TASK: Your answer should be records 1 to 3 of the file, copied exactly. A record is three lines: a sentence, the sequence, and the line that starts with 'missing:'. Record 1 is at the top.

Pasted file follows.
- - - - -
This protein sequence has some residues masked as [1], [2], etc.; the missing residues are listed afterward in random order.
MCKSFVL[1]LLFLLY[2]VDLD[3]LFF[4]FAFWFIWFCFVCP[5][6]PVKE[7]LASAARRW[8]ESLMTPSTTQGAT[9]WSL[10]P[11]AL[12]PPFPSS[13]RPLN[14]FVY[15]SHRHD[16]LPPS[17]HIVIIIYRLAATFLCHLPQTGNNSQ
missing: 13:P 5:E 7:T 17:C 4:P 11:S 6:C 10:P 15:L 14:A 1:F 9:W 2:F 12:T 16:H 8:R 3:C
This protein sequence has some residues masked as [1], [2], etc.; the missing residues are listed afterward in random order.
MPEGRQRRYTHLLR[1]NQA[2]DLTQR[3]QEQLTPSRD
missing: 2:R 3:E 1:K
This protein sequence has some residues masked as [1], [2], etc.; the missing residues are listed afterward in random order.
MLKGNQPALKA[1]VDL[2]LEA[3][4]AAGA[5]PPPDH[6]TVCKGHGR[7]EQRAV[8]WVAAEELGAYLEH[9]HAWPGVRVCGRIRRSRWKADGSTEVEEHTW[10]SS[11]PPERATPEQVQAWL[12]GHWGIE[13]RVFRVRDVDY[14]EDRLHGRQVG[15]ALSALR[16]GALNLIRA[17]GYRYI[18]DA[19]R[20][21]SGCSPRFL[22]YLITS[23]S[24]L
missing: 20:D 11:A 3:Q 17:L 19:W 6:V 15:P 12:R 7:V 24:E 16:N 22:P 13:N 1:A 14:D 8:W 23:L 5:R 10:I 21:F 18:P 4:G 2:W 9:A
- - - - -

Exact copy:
This protein sequence has some residues masked as [1], [2], etc.; the missing residues are listed afterward in random order.
MCKSFVL[1]LLFLLY[2]VDLD[3]LFF[4]FAFWFIWFCFVCP[5][6]PVKE[7]LASAARRW[8]ESLMTPSTTQGAT[9]WSL[10]P[11]AL[12]PPFPSS[13]RPLN[14]FVY[15]SHRHD[16]LPPS[17]HIVIIIYRLAATFLCHLPQTGNNSQ
missing: 13:P 5:E 7:T 17:C 4:P 11:S 6:C 10:P 15:L 14:A 1:F 9:W 2:F 12:T 16:H 8:R 3:C
This protein sequence has some residues masked as [1], [2], etc.; the missing residues are listed afterward in random order.
MPEGRQRRYTHLLR[1]NQA[2]DLTQR[3]QEQLTPSRD
missing: 2:R 3:E 1:K
This protein sequence has some residues masked as [1], [2], etc.; the missing residues are listed afterward in random order.
MLKGNQPALKA[1]VDL[2]LEA[3][4]AAGA[5]PPPDH[6]TVCKGHGR[7]EQRAV[8]WVAAEELGAYLEH[9]HAWPGVRVCGRIRRSRWKADGSTEVEEHTW[10]SS[11]PPERATPEQVQAWL[12]GHWGIE[13]RVFRVRDVDY[14]EDRLHGRQVG[15]ALSALR[16]GALNLIRA[17]GYRYI[18]DA[19]R[20][21]SGCSPRFL[22]YLITS[23]S[24]L
missing: 20:D 11:A 3:Q 17:L 19:W 6:V 15:P 12:R 7:V 24:E 16:N 22:P 13:N 1:A 14:D 8:W 23:L 5:R 10:I 21:F 18:P 4:G 2:W 9:A